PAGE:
9. Business, including capital and energy intensive industries, expects the Green Transition to become a powerful driver of modernisation and digitalisation, trade and investment, innovation and development. The industry expects energy supplies to remain affordable, predictable, secure and environmentally-friendly. However, business also is well aware of its responsibility as regards delivering on green investment. In that respect, partnership with state institutions is a must, also in view of competitiveness compromise prevention.

10. At national level, state institution approach to attracting investment and new investors should entail adequate and targeted efforts to encompass all regions. This is vital specifically for coal regions, regardless of economic, social and demographic differences among them.

11. In this context, the role of local authorities is of particular importance. As of today, their involvement in setting up proper and purposeful conditions is insufficient. This issue is rather visible and sensitive in the coal regions.

12. Parallel to attracting new investors, a clear approach to well-established investors in the energy sector is also required. Such an approach should be based on the rule of law, strict implementation of contracts, and predictability and stability of the State’s licencing policy.

For instance, it is absolutely necessary to have a national vision developed about the so-called ‘American power plants’ (AES BULAGRIA and CONTOURGLOBAL MARITSA-EAST 3) for the time following expiration of their long-term contracts (respectively, 2026 and 2024). Currently, these power plants ensure about 18% of the electricity generated in the country, which makes them an important factor for national energy security. It should be expressly underlined that these power plants meet all applicable European standards on environmental protection. Furthermore, they provide direct and indirect employment and designated social programmes at local level, which also makes them an important factor from social perspective.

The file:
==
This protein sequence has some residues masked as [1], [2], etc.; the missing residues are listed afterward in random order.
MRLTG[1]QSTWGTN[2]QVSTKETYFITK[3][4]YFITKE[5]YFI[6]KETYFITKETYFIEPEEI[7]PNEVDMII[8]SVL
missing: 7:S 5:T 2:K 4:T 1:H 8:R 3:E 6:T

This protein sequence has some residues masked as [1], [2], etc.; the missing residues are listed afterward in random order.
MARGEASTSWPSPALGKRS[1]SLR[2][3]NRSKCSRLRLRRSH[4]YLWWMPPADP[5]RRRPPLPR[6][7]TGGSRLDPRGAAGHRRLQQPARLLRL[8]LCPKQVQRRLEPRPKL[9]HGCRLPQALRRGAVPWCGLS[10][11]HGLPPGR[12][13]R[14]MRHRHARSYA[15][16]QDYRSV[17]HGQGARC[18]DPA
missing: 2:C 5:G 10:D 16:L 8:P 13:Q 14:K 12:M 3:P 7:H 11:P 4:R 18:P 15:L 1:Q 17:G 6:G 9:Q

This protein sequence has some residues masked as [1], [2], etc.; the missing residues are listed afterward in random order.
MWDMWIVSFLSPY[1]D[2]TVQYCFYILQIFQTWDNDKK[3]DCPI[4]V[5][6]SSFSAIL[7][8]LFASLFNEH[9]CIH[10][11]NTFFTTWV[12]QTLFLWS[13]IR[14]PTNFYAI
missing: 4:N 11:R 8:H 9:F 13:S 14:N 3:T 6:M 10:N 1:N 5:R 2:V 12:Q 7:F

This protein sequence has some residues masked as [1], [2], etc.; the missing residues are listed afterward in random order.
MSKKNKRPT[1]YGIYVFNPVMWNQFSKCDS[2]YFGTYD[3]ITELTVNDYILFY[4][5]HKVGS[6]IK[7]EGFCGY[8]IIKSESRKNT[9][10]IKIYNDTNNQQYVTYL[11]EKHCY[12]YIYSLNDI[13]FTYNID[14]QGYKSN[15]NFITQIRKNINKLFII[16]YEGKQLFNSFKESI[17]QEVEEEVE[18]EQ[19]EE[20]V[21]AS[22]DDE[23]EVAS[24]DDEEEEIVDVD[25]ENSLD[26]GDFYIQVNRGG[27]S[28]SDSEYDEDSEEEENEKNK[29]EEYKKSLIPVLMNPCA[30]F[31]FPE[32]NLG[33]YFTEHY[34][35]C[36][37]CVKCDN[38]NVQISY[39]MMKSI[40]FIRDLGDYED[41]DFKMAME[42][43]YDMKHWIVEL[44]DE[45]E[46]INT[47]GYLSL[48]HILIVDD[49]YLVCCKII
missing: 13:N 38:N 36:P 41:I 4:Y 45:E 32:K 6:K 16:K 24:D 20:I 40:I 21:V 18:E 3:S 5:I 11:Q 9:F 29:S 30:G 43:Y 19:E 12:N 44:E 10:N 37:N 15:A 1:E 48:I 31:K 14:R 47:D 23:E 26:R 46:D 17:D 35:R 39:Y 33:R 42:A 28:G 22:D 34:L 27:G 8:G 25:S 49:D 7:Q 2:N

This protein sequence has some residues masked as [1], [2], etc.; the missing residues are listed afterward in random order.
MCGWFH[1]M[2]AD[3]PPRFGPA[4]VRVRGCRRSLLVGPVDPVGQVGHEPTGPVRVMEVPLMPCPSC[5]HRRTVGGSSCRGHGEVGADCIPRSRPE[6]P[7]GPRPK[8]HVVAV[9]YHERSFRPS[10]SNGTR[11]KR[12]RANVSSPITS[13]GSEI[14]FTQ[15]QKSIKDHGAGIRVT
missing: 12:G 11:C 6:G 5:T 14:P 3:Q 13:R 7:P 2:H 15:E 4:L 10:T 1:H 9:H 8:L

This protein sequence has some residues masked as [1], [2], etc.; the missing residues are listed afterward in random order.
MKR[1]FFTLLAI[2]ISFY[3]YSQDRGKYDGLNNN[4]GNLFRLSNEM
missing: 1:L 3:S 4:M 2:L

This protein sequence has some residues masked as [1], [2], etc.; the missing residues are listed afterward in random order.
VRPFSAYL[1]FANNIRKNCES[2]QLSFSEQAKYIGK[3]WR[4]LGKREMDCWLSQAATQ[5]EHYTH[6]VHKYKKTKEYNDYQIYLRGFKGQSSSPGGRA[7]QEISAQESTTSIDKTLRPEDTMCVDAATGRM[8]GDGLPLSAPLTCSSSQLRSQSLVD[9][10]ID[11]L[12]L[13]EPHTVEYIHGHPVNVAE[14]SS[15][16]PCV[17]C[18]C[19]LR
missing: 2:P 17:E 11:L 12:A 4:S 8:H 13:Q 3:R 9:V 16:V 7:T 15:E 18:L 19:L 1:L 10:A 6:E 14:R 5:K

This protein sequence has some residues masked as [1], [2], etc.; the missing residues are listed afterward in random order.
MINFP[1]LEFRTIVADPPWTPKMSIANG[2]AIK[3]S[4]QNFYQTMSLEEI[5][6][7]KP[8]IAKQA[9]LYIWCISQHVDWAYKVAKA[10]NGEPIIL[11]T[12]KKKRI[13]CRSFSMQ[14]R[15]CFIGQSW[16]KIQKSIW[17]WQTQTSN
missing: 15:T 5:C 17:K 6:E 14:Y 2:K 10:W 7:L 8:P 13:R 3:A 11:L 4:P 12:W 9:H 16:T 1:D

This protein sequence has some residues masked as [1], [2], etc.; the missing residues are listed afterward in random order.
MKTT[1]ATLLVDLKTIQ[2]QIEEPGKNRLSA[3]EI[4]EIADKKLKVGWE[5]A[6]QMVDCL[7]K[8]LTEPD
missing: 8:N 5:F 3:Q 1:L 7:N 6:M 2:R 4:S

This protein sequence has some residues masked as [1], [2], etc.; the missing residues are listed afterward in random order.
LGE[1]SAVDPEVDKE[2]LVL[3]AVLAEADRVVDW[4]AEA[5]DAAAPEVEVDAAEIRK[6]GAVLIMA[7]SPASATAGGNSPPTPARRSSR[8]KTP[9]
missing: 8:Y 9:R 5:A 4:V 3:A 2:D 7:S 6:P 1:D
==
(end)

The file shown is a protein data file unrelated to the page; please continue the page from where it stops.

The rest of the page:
Particular attention should be given to private investors in the area of electricity distribution since in the context of the Green Deal their functions will gain an even higher significance. This relates to development and maintenance of electricity distribution networks and the entire scope of activities they are licenced for.

13. It is necessary to undertake steps towards faster launching of the European Modernization Fund intended to support some countries, including Bulgaria, on the road to climate neutrality, with a focus on energy system upgrading and improving energy efficiency.

14. Along with investment options provided under various national and European mechanisms, it is urgent to consider the coal region targeted options offered by the Just Transition Fund. To this end, it should be explicitly emphasised that preparation for specific territorial transformation plans for these regions under the Just Transition Mechanism is the responsibility of the State. State institutions should pursue active participation of local authority and local entities in the affected regions. The objective of the consultant funded by EC is to prepare social and economic analyses to help drafting concrete plans.


15. Sociological surveys conducted on the occasion of the Conference (TREND Agency – https://rctrend.bg/project/209718/) show a significant unawareness even about the Green Deal general framework. This calls for a rapid intervention by the state institutions and the business, NGO, etc., so as to overcome the lack of information. Such an endeavour would require active involvement of media.

16. Despite unrelated directly to the Green Deal, the dramatic increase in electricity prices has raised serious concerns among people. This is why there should be a clear focus on energy poverty aspect (including on the so-called group of ‘working poor’), regardless of this matter being of a social rather than an energy nature.

17. The dimensions of Green Deal inadequate representation nation-wide, as regards its essence, are broad, with some serious implications at local level. This applies primarily to the directly affected regions (mostly, the coal-mining regions). Therefore, communicating to society aspects of both Green Deal general framework and local community-specific information should become a priority.

18. A Green Deal aspect requiring clearer and broader communication to the public is related to spending financial funds allocated.

Bearing in mind the corruption practice suspicions dwelling among the general public in the recent years, the latter aspect is notably relevant as regards the funds already spent in the energy area, amounting to billions of Bulgarian taxpayer money, as well as the control and accountability tools intended to be applied for the future spending of funds earmarked under various European mechanisms.